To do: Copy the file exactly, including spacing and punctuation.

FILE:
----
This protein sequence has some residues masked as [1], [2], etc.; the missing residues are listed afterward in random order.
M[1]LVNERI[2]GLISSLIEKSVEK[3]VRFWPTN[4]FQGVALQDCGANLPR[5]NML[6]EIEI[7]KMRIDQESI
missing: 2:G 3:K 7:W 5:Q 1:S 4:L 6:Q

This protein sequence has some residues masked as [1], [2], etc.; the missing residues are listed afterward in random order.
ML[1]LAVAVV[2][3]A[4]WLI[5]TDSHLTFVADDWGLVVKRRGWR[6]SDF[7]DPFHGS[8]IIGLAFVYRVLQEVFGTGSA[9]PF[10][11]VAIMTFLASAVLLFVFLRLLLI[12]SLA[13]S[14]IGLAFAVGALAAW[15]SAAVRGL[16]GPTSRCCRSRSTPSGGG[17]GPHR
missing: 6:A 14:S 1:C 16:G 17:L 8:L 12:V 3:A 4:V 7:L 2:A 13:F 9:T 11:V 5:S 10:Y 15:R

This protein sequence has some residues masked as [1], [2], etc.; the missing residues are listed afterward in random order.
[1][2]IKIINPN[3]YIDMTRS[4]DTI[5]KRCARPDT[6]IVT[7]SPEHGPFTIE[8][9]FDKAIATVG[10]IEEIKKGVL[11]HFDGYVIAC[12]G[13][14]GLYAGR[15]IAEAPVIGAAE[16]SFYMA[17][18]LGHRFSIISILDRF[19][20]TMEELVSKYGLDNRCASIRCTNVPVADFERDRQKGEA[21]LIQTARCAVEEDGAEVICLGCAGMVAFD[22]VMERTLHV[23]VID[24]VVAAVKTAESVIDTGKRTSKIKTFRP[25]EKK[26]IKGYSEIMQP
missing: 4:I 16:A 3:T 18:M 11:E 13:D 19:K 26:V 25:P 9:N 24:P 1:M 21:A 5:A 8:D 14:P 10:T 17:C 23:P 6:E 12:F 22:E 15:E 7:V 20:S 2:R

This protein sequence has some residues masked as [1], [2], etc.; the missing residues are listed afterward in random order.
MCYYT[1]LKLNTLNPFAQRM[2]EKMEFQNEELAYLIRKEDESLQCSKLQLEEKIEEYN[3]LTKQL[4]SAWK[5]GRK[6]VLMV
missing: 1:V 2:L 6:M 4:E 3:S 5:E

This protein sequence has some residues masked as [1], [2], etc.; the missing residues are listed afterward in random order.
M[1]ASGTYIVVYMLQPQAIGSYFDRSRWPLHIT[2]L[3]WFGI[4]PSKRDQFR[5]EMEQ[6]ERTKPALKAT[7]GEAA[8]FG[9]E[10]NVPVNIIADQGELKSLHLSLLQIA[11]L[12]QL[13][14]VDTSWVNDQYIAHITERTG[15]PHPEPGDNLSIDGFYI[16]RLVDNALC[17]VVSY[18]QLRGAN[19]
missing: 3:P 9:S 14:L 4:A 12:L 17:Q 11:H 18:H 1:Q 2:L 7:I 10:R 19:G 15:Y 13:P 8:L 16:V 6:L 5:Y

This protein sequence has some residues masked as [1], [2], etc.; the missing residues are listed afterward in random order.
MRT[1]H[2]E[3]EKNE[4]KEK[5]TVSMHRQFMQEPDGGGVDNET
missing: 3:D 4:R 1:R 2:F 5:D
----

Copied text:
This protein sequence has some residues masked as [1], [2], etc.; the missing residues are listed afterward in random order.
M[1]LVNERI[2]GLISSLIEKSVEK[3]VRFWPTN[4]FQGVALQDCGANLPR[5]NML[6]EIEI[7]KMRIDQESI
missing: 2:G 3:K 7:W 5:Q 1:S 4:L 6:Q

This protein sequence has some residues masked as [1], [2], etc.; the missing residues are listed afterward in random order.
ML[1]LAVAVV[2][3]A[4]WLI[5]TDSHLTFVADDWGLVVKRRGWR[6]SDF[7]DPFHGS[8]IIGLAFVYRVLQEVFGTGSA[9]PF[10][11]VAIMTFLASAVLLFVFLRLLLI[12]SLA[13]S[14]IGLAFAVGALAAW[15]SAAVRGL[16]GPTSRCCRSRSTPSGGG[17]GPHR
missing: 6:A 14:S 1:C 16:G 17:L 8:L 12:V 3:A 4:V 7:L 2:A 13:F 9:T 11:V 5:S 10:Y 15:R

This protein sequence has some residues masked as [1], [2], etc.; the missing residues are listed afterward in random order.
[1][2]IKIINPN[3]YIDMTRS[4]DTI[5]KRCARPDT[6]IVT[7]SPEHGPFTIE[8][9]FDKAIATVG[10]IEEIKKGVL[11]HFDGYVIAC[12]G[13][14]GLYAGR[15]IAEAPVIGAAE[16]SFYMA[17][18]LGHRFSIISILDRF[19][20]TMEELVSKYGLDNRCASIRCTNVPVADFERDRQKGEA[21]LIQTARCAVEEDGAEVICLGCAGMVAFD[22]VMERTLHV[23]VID[24]VVAAVKTAESVIDTGKRTSKIKTFRP[25]EKK[26]IKGYSEIMQP
missing: 4:I 16:A 3:T 18:M 11:E 13:D 19:K 26:V 25:P 9:N 24:P 1:M 21:A 5:A 8:D 14:P 10:T 17:C 23:P 6:E 12:F 22:E 15:E 7:V 20:S 2:R

This protein sequence has some residues masked as [1], [2], etc.; the missing residues are listed afterward in random order.
MCYYT[1]LKLNTLNPFAQRM[2]EKMEFQNEELAYLIRKEDESLQCSKLQLEEKIEEYN[3]LTKQL[4]SAWK[5]GRK[6]VLMV
missing: 1:V 2:L 6:M 4:E 3:S 5:E

This protein sequence has some residues masked as [1], [2], etc.; the missing residues are listed afterward in random order.
M[1]ASGTYIVVYMLQPQAIGSYFDRSRWPLHIT[2]L[3]WFGI[4]PSKRDQFR[5]EMEQ[6]ERTKPALKAT[7]GEAA[8]FG[9]E[10]NVPVNIIADQGELKSLHLSLLQIA[11]L[12]QL[13][14]VDTSWVNDQYIAHITERTG[15]PHPEPGDNLSIDGFYI[16]RLVDNALC[17]VVSY[18]QLRGAN[19]
missing: 3:P 9:S 14:L 4:A 12:L 17:Q 11:H 18:H 1:Q 2:L 7:I 10:R 19:G 15:Y 13:P 8:L 16:V 6:L 5:Y

This protein sequence has some residues masked as [1], [2], etc.; the missing residues are listed afterward in random order.
MRT[1]H[2]E[3]EKNE[4]KEK[5]TVSMHRQFMQEPDGGGVDNET
missing: 3:D 4:R 1:R 2:F 5:D